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Old 08-27-2014, 03:00 AM   #1
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Heater Re-plumb

I have a 45,000 btu Hurricane heater with 4 bus-type heaters, 3 with seperate thermostats. I am planning to replace the elderly hoses and remove the engine-mounted heat exchanger that heats the water heater and uses engine coolant to heat the boat while running, as well as add a closed water tank instead of the reservoir that is mounted high but open to the atmosphere.

Right now, the radiators are daisy-chained and I have been contemplating a manifold system with each rad. on its own loop with an individual valve to control the flow to each area as the longer loops will require more flow than those closest to the heater. House water system and in-floor heating systems use manifolds so I can use a household part.

I am also planning to use Pex.

Comments? Can anyone recount their heater experiences and add anything to this plan?
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Old 08-27-2014, 07:00 AM   #2
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just curious about getting rid of the heat exchange....reason?

pex seems fine, what kind of fittings and are you planning to use the special pex for hydronic?

I thought when I was investigating my heater they discussed pex better suited for recirc versus straight plumbing.

Also switching to closed I guess you'll need a safety pressure relief...although if using the engine coolant the radiator cap really is it.

I would go with separate loops...maybe not all 4 on a manifold...but not all daisy chained either.

good pricing and great service
https://www.supplyhouse.com/pex/control/myAccount

inexpensive booster pump
https://www.supplyhouse.com/pex/control/myAccount

seemed like a good exchanger if you want to keep that sstem
https://www.brazetek.com/products
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Old 08-27-2014, 10:34 AM   #3
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Pex is for dirt houses where its sealed in the walls or under the floor.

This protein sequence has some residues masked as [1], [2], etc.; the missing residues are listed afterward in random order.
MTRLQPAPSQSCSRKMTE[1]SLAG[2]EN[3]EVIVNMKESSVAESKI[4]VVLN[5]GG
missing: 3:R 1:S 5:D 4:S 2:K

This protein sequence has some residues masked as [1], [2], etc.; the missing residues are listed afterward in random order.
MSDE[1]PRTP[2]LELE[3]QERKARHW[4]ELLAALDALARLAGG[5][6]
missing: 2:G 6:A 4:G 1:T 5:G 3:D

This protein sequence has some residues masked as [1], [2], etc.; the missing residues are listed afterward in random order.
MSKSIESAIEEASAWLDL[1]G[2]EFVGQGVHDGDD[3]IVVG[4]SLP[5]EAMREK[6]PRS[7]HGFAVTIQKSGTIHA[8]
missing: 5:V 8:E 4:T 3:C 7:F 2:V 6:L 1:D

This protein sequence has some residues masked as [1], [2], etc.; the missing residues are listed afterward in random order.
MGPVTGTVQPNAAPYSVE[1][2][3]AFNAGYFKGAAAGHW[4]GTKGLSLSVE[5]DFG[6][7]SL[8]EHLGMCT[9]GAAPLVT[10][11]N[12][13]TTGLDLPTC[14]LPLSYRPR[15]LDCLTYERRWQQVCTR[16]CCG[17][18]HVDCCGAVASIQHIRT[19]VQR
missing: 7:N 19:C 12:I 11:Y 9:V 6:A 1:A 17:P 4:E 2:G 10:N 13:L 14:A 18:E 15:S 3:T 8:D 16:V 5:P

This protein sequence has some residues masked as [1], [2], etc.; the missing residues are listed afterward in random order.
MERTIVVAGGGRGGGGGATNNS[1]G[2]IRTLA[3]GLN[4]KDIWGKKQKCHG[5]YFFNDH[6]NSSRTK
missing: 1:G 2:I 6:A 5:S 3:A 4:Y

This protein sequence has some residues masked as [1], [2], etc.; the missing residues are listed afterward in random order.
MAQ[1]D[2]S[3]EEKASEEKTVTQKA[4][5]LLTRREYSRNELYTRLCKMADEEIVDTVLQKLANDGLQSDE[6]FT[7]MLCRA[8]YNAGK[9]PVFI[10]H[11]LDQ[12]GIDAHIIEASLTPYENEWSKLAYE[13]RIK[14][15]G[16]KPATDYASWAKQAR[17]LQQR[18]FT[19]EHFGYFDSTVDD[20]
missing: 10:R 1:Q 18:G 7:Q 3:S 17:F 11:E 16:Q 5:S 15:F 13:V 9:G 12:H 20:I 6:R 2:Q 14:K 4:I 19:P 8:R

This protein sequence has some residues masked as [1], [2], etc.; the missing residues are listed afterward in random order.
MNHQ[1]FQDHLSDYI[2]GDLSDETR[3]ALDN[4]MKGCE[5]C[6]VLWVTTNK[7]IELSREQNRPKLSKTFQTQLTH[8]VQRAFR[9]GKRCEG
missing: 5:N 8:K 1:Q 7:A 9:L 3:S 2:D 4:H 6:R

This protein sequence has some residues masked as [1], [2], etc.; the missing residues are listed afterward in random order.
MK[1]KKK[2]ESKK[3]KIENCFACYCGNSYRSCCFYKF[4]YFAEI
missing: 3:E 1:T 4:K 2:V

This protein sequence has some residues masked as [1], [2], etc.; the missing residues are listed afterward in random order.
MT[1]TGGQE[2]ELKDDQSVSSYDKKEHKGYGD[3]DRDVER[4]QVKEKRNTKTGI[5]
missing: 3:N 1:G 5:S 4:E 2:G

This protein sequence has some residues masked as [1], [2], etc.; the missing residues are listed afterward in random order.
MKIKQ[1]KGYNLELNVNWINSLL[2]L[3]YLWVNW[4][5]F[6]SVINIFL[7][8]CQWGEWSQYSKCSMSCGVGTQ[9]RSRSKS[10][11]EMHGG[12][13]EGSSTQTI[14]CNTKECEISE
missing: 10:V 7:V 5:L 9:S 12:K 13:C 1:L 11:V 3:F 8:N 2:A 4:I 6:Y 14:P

Every engine space has work happening , oil change , R&R something .

Std rubber hose and fittings can be pushed on stomped on and still work with no leaking.

The funds saved with house plastic tubing will never allow a good nights sleep , even a month after some engine room fun.
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Old 08-27-2014, 12:28 PM   #4
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I am removing the heat exchanger for simplicity. I am still using a loop of coolant for my Torrid heater so the engine will heat the water but having my boiler heat the engine block seems a waste of time. For the small amount of fuel it burns, I can just run the heater when it gets chilly.

I planned the radiant Pex pipe. I have no cast iron in my heat system(!) so I don't need oxygen block. I plan a stainless manifold and will secure all the pipe so I don't have to worry like FF seems to. All the pipe will be under the floorboards. Another reason to remove the heater hose is to get rid of all the damn hose clamps that rust and leak and damage the hose.

Daisy chaining is a stupid system as the radiators farthest from the boiler are already being run through a couple of other radiators so they are pre-cooled. The down side is all the additional piping which adds complexity but also simplifies installation and troubleshooting.
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Old 08-27-2014, 01:22 PM   #5
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Quote:
Originally Posted by Xsbank View Post
I have a 45,000 btu Hurricane heater with 4 bus-type heaters, 3 with seperate thermostats. I am planning to replace the elderly hoses and remove the engine-mounted heat exchanger that heats the water heater and uses engine coolant to heat the boat while running, as well as add a closed water tank instead of the reservoir that is mounted high but open to the atmosphere.

Right now, the radiators are daisy-chained and I have been contemplating a manifold system with each rad. on its own loop with an individual valve to control the flow to each area as the longer loops will require more flow than those closest to the heater. House water system and in-floor heating systems use manifolds so I can use a household part.

I am also planning to use Pex.

Comments? Can anyone recount their heater experiences and add anything to this plan?
That sounds like it describes our system. I used 120 vac electric valves that open on a call for heat from a zone and positively close when set point is reached. These are nice because other types of hydronic valves tend to allow hot water to continue to circulate, even if minimally, in these low pressure systems. I circulate boiler coolant which lasts around 4 to 5 years.

A drawing I did for our system is below.
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